The Muslim Brotherhood’s candidate has won a commanding victory in absentee
voting for Egypt’s presidency, Egyptian diplomats said on Monday, buoyed by
support from the expatriate community in Saudi Arabia – the world’s
With results from 33 diplomatic missions counted, the
Brotherhood’s Mohamed Mursi came in far ahead of competitors with 106,252 votes,
the AFP news agency reported, followed by his rival Islamist Abdel Moneim Abol
Fotouh with 77,499.
Hamdeen Sabahy, a leftist nationalist, came in third
with 44,727 ballots, with former foreign minister Amr Moussa and expremier Ahmed
Shafiq rounding out the top five.
The figures were heavily determined by
Monday’s publication of results from Saudi Arabia, home to an Egyptian
expatriate community of 1.5 million. Absentee voters in the kingdom gave Mursi
68,443 votes, or nearly half of the total, followed by Abol Fotouh with 26
percent and Sabahi with 11%.
The rankings were the same in Kuwait, which
hosts the world’s second-largest Egyptian expat community, though Mursi’s margin
over Abol Fotouh was significantly smaller.
The results came a day after
the Brotherhood staged 25 simultaneous campaign events in an impressive display
of the organizing power that brought it fully half of all parliamentary seats in
elections earlier this year.
Well-known Islamic preachers and soccer
celebrities took to the podium in Cairo to endorse Mursi, a relative latecomer
to the race whose rivals include Islamists and exofficials of former president
With official campaigning ending on Sunday, fireworks
cracked in the night air and flames flared from the front of the stage as Mursi
arrived to address the audience of several thousand gathered in central
Youths wearing Mursi T-shirts gathered at the front chanting
“Mursi, Mursi” to the beat of drums. “God willing, Mursi will be president after
the first round,” they chanted.
The election that starts on Wednesday is
the last stage in a messy transition to democracy, overseen by generals who took
control after Mubarak was driven out and have pledged to hand power to a new
president by July 1.
Mursi promised to combat any corrupt hangers-on from
“If they take a step to take us backwards, to forge the
will [of the people] and fiddle with security, we know who they are,” he said.
“We will throw them in the rubbish bin of history.”
Mursi was pitched
into the race as the Brotherhood’s reserve candidate when its first choice,
Khairat al-Shater, was disqualified.
Critics see Mursi as a dull
functionary who lacks the spark of leadership.
Mohamed Abdel Maqsoud, a
Salafi preacher who took the stage to endorse Mursi, made light of his reserve
status, saying no one went on a trip without a “spare tire” and that substitutes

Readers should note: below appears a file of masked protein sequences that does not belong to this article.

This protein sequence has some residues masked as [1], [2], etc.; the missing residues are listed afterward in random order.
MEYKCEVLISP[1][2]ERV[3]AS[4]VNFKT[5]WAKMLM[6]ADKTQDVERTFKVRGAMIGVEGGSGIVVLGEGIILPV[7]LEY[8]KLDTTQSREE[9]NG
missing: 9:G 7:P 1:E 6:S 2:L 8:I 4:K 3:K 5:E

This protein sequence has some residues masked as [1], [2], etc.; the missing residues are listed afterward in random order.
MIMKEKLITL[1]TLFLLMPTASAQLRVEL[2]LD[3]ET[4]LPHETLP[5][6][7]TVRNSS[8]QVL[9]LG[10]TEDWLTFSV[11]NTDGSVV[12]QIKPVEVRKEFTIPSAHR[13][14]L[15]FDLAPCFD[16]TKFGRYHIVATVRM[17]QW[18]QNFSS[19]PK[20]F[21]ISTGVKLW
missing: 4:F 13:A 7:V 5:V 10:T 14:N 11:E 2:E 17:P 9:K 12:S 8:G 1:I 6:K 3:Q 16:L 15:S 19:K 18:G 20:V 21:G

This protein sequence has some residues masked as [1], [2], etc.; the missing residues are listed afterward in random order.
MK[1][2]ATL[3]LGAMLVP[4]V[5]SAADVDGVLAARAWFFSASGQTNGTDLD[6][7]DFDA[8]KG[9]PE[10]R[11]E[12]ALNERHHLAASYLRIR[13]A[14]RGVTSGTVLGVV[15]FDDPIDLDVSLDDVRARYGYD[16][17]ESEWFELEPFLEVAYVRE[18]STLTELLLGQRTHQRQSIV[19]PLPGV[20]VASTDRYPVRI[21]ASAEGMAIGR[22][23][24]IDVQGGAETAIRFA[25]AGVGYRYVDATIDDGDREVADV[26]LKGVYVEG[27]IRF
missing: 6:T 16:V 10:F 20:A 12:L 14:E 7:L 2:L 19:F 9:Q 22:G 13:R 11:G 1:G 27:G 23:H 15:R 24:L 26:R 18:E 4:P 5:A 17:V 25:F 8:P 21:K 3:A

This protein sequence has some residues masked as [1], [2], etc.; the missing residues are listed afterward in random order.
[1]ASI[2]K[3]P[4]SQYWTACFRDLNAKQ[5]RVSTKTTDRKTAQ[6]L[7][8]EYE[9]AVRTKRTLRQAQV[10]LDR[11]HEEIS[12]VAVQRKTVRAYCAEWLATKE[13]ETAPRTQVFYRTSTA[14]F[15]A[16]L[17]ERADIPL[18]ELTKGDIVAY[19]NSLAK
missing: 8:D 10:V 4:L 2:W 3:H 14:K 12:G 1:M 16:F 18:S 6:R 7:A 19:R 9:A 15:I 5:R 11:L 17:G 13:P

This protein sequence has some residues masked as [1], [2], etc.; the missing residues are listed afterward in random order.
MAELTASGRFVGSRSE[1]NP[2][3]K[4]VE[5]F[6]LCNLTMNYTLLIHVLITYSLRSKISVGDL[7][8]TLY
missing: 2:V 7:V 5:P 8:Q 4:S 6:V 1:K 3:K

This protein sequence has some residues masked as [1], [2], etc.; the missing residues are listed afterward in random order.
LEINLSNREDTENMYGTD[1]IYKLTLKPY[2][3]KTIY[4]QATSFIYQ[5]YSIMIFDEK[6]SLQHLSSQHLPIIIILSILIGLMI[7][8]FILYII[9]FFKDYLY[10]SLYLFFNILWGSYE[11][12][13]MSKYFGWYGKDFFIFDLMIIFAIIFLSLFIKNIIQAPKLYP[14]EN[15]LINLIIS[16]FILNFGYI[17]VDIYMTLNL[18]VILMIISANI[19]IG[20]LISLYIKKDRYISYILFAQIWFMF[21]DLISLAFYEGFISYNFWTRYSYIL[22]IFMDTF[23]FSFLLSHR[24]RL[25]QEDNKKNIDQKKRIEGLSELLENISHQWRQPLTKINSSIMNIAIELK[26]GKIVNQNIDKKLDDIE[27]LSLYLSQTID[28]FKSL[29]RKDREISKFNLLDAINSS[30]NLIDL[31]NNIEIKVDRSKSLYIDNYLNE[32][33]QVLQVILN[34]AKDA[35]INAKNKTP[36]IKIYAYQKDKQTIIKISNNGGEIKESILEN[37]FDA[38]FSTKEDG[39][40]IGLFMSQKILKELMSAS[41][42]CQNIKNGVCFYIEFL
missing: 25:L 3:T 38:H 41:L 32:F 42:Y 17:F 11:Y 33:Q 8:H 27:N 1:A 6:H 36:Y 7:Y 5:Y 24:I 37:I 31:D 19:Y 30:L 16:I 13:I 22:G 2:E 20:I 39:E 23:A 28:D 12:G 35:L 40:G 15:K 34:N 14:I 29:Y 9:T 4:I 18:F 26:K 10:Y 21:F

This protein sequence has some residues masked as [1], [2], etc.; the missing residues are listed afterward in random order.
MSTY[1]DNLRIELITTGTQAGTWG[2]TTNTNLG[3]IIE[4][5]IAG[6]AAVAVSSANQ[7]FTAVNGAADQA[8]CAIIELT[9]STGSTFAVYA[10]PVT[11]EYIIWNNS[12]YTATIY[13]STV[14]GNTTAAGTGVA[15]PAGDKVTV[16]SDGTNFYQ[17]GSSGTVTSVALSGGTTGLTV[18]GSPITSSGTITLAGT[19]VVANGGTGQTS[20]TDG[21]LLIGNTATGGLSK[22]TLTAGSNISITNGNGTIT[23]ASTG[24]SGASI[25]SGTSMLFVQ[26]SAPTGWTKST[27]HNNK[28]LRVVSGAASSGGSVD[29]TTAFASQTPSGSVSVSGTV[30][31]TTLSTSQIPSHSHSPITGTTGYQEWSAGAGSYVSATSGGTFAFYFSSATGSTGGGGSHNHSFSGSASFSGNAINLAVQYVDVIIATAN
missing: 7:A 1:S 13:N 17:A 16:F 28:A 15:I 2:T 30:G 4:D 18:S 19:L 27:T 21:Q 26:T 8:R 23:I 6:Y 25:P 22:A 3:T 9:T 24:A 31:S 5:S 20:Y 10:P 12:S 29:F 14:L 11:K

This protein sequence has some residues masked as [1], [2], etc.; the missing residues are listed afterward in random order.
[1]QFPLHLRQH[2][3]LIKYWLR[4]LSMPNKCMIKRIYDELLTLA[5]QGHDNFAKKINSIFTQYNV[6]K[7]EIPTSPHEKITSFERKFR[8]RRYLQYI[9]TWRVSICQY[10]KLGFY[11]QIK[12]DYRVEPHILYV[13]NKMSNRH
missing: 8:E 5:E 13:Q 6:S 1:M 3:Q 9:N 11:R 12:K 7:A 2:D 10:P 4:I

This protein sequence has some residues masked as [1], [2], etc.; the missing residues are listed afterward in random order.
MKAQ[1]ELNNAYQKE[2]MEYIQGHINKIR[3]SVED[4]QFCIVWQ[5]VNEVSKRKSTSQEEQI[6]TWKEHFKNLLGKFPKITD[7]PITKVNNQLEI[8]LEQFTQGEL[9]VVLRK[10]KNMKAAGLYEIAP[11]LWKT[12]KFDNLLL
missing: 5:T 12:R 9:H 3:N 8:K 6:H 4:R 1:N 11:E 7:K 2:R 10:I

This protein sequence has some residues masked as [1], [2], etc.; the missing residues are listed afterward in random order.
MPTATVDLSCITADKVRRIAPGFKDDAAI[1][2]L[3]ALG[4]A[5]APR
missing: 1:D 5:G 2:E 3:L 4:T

could win soccer matches.
Maqsoud said Egypt should follow the example of
Turkey, where the presidency and parliament were controlled by one party and
where the influence of the army had been gradually rolled back. Many expect
Egypt’s army to remain influential for years.
“God willing, I will vote
for them and most people in the town will do so as well.
No one served us
better than the Brotherhood,” said Ahmed Youssef, a 41-year-old employee in a
state telephone office in the large Delta town of Tanta.
“My dear friend
here will do the same, won’t you?” he said, turning to a 40-yearold street
vendor, Mohamed Sherif al-Din.
“Mursi is a Brotherhood man and this group
is the one that hires our kids and brings us goods that we don’t find in the
market. God bless them and him,” said Sherif al-Din, who was cycling around
Tanta handing out Mursi flyers.
“Religion is in the blood of people, and
not everyone is exposed to media, so its voice isn’t heard,” said Ismail Farouk,
a Mursi campaigner in the southern town of Sohag.
In Sohag and elsewhere,
the Brotherhood is touting local initiatives as part of its national
“renaissance project” to win over voters angry at years of neglect by the
government in Cairo.
Brotherhood campaigners play up Mursi’s appeal as
its anointed choice to lead Egypt, in contrast to Abol Fotouh, who was ejected
from the Brotherhood last year and is seen as another front-runner for the
Abol Fotouh is pitching to voters across the spectrum, from
hard-line Salafis to mainstream Islamists and liberals. The Brotherhood is
selling Mursi as the authentic religious conservative.
advertisements for Mursi show him in a short beard accompanied by the slogan:
“Renaissance comes through the will of the people,” with no mention of
Mursi banners in the industrial and agricultural Delta region
north of Cairo show his beard whiter and much longer, to suggest great piety.
The dominant slogan changes to “Egypt’s renaissance with an Islamic
A Brotherhood strategist in Cairo, Mostafa Abdel Ghafar,
played down the criticism of Mursi’s leadership talents.
“I think all
people noticed that our campaign is not for Mursi as a person, but for the
group’s renaissance project, which Egyptians have heard about for a year,” he
But the headwinds for the Brotherhood seem stronger than before the
parliamentary election, when its long struggle against a monolithic Mubarak
establishment finally paid off.
“There is no way I would vote for the
Muslim Brotherhood in the presidential vote, as so far they have brought us
nothing but chaos,” said Ahmed Rafaie, a 32- year-old in Tanta.
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